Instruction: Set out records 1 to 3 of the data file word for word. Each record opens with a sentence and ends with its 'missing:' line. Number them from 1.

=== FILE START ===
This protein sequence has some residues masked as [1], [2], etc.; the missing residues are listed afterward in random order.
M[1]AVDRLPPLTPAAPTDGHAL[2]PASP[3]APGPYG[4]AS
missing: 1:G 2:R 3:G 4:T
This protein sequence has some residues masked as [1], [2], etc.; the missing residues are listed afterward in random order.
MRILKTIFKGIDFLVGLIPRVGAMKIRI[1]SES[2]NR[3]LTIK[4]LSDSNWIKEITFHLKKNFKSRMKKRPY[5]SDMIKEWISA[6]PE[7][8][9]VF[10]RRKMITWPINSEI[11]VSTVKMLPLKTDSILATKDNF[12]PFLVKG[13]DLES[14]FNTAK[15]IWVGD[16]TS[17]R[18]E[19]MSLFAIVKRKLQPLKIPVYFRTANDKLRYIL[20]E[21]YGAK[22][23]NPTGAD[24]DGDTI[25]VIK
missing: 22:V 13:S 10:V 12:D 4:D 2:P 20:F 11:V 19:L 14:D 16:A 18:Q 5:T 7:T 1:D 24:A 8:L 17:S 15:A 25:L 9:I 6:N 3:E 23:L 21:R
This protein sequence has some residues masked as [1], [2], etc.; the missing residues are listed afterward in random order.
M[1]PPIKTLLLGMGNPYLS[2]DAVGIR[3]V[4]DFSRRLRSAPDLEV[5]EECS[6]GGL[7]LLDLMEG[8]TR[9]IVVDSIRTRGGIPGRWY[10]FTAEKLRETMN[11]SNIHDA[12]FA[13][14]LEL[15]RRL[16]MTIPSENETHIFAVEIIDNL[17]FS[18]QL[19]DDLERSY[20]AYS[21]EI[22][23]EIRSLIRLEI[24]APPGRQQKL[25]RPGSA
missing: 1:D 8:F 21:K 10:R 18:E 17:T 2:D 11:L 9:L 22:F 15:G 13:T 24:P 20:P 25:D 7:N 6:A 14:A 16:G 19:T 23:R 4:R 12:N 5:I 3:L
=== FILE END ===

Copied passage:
This protein sequence has some residues masked as [1], [2], etc.; the missing residues are listed afterward in random order.
M[1]AVDRLPPLTPAAPTDGHAL[2]PASP[3]APGPYG[4]AS
missing: 1:G 2:R 3:G 4:T
This protein sequence has some residues masked as [1], [2], etc.; the missing residues are listed afterward in random order.
MRILKTIFKGIDFLVGLIPRVGAMKIRI[1]SES[2]NR[3]LTIK[4]LSDSNWIKEITFHLKKNFKSRMKKRPY[5]SDMIKEWISA[6]PE[7][8][9]VF[10]RRKMITWPINSEI[11]VSTVKMLPLKTDSILATKDNF[12]PFLVKG[13]DLES[14]FNTAK[15]IWVGD[16]TS[17]R[18]E[19]MSLFAIVKRKLQPLKIPVYFRTANDKLRYIL[20]E[21]YGAK[22][23]NPTGAD[24]DGDTI[25]VIK
missing: 22:V 13:S 10:V 12:D 4:D 2:P 20:F 11:V 19:L 14:D 16:A 18:Q 5:T 7:T 1:D 24:A 8:L 17:S 15:A 25:L 9:I 6:N 3:E 23:L 21:R
This protein sequence has some residues masked as [1], [2], etc.; the missing residues are listed afterward in random order.
M[1]PPIKTLLLGMGNPYLS[2]DAVGIR[3]V[4]DFSRRLRSAPDLEV[5]EECS[6]GGL[7]LLDLMEG[8]TR[9]IVVDSIRTRGGIPGRWY[10]FTAEKLRETMN[11]SNIHDA[12]FA[13][14]LEL[15]RRL[16]MTIPSENETHIFAVEIIDNL[17]FS[18]QL[19]DDLERSY[20]AYS[21]EI[22][23]EIRSLIRLEI[24]APPGRQQKL[25]RPGSA
missing: 1:D 8:F 21:K 10:R 18:E 17:T 2:D 11:L 9:L 22:F 15:G 13:T 24:P 20:P 25:D 7:N 6:A 14:A 16:G 19:T 23:R 4:R 12:N 5:I 3:L